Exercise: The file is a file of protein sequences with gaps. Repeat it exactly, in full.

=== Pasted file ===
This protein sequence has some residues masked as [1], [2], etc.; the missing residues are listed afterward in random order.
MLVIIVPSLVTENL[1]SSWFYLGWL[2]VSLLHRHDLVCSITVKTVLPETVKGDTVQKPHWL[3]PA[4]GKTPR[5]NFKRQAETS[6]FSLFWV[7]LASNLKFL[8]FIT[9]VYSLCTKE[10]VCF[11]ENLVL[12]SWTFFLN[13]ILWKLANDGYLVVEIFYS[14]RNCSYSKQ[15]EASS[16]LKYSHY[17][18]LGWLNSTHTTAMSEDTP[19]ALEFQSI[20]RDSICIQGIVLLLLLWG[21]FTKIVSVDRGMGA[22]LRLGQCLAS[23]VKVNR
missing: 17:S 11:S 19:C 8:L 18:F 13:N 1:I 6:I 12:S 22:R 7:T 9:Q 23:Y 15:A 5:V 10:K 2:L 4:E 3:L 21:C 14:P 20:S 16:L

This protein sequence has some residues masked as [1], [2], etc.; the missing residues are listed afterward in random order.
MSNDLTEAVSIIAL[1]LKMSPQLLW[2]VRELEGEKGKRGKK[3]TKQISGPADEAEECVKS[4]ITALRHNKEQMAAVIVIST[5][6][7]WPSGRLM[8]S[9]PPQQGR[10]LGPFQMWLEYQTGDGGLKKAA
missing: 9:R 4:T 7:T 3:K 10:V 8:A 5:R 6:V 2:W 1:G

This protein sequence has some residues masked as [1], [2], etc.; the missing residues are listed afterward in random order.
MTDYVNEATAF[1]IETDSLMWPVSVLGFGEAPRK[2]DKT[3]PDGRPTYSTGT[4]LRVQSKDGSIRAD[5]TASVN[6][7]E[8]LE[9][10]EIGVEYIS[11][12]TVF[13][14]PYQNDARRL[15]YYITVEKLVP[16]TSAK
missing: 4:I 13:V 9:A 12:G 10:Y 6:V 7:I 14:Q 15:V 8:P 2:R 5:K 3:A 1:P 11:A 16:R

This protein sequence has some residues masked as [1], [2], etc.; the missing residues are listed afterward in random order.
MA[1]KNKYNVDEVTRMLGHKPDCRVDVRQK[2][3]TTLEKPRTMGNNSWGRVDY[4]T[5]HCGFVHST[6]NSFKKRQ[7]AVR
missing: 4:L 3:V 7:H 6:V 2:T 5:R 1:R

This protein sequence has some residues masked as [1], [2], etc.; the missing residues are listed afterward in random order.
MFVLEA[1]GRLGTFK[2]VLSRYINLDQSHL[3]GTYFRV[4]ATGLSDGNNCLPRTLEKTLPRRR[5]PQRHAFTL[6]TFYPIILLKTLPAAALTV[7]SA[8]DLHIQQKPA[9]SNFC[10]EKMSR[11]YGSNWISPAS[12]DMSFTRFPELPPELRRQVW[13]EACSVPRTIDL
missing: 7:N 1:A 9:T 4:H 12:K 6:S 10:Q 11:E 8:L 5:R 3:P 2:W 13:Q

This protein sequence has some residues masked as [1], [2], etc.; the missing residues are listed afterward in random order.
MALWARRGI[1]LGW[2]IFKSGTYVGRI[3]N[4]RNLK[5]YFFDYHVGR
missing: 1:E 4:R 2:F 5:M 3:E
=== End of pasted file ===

This protein sequence has some residues masked as [1], [2], etc.; the missing residues are listed afterward in random order.
MLVIIVPSLVTENL[1]SSWFYLGWL[2]VSLLHRHDLVCSITVKTVLPETVKGDTVQKPHWL[3]PA[4]GKTPR[5]NFKRQAETS[6]FSLFWV[7]LASNLKFL[8]FIT[9]VYSLCTKE[10]VCF[11]ENLVL[12]SWTFFLN[13]ILWKLANDGYLVVEIFYS[14]RNCSYSKQ[15]EASS[16]LKYSHY[17][18]LGWLNSTHTTAMSEDTP[19]ALEFQSI[20]RDSICIQGIVLLLLLWG[21]FTKIVSVDRGMGA[22]LRLGQCLAS[23]VKVNR
missing: 17:S 11:S 19:C 8:L 18:F 13:N 1:I 6:I 12:S 22:R 7:T 9:Q 23:Y 15:A 5:V 10:K 2:L 4:E 3:L 21:C 14:P 20:S 16:L

This protein sequence has some residues masked as [1], [2], etc.; the missing residues are listed afterward in random order.
MSNDLTEAVSIIAL[1]LKMSPQLLW[2]VRELEGEKGKRGKK[3]TKQISGPADEAEECVKS[4]ITALRHNKEQMAAVIVIST[5][6][7]WPSGRLM[8]S[9]PPQQGR[10]LGPFQMWLEYQTGDGGLKKAA
missing: 9:R 4:T 7:T 3:K 10:V 8:A 5:R 6:V 2:W 1:G

This protein sequence has some residues masked as [1], [2], etc.; the missing residues are listed afterward in random order.
MTDYVNEATAF[1]IETDSLMWPVSVLGFGEAPRK[2]DKT[3]PDGRPTYSTGT[4]LRVQSKDGSIRAD[5]TASVN[6][7]E[8]LE[9][10]EIGVEYIS[11][12]TVF[13][14]PYQNDARRL[15]YYITVEKLVP[16]TSAK
missing: 4:I 13:V 9:A 12:G 10:Y 6:V 7:I 14:Q 15:V 8:P 2:R 5:K 3:A 1:P 11:A 16:R

This protein sequence has some residues masked as [1], [2], etc.; the missing residues are listed afterward in random order.
MA[1]KNKYNVDEVTRMLGHKPDCRVDVRQK[2][3]TTLEKPRTMGNNSWGRVDY[4]T[5]HCGFVHST[6]NSFKKRQ[7]AVR
missing: 4:L 3:V 7:H 6:V 2:T 5:R 1:R

This protein sequence has some residues masked as [1], [2], etc.; the missing residues are listed afterward in random order.
MFVLEA[1]GRLGTFK[2]VLSRYINLDQSHL[3]GTYFRV[4]ATGLSDGNNCLPRTLEKTLPRRR[5]PQRHAFTL[6]TFYPIILLKTLPAAALTV[7]SA[8]DLHIQQKPA[9]SNFC[10]EKMSR[11]YGSNWISPAS[12]DMSFTRFPELPPELRRQVW[13]EACSVPRTIDL
missing: 7:N 1:A 9:T 4:H 12:K 6:S 10:Q 11:E 8:L 5:R 3:P 2:W 13:Q

This protein sequence has some residues masked as [1], [2], etc.; the missing residues are listed afterward in random order.
MALWARRGI[1]LGW[2]IFKSGTYVGRI[3]N[4]RNLK[5]YFFDYHVGR
missing: 1:E 4:R 2:F 5:M 3:E